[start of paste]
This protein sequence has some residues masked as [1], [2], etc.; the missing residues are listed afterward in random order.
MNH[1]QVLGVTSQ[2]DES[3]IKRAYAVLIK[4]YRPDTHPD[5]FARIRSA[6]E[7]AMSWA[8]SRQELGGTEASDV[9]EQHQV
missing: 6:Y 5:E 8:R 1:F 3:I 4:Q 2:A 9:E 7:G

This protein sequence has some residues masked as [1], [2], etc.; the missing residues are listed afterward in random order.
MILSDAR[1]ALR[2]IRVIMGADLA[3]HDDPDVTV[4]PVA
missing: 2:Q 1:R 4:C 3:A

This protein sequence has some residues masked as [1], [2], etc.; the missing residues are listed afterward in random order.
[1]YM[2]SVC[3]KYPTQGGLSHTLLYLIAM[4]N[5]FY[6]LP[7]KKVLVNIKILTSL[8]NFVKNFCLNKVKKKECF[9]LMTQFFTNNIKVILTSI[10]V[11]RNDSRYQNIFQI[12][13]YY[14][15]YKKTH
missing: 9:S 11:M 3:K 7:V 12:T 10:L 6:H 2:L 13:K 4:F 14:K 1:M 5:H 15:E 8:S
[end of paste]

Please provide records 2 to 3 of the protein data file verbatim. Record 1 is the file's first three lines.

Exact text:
This protein sequence has some residues masked as [1], [2], etc.; the missing residues are listed afterward in random order.
MILSDAR[1]ALR[2]IRVIMGADLA[3]HDDPDVTV[4]PVA
missing: 2:Q 1:R 4:C 3:A

This protein sequence has some residues masked as [1], [2], etc.; the missing residues are listed afterward in random order.
[1]YM[2]SVC[3]KYPTQGGLSHTLLYLIAM[4]N[5]FY[6]LP[7]KKVLVNIKILTSL[8]NFVKNFCLNKVKKKECF[9]LMTQFFTNNIKVILTSI[10]V[11]RNDSRYQNIFQI[12][13]YY[14][15]YKKTH
missing: 9:S 11:M 3:K 7:V 12:T 10:L 6:H 2:L 13:K 4:F 14:K 1:M 5:H 15:E 8:S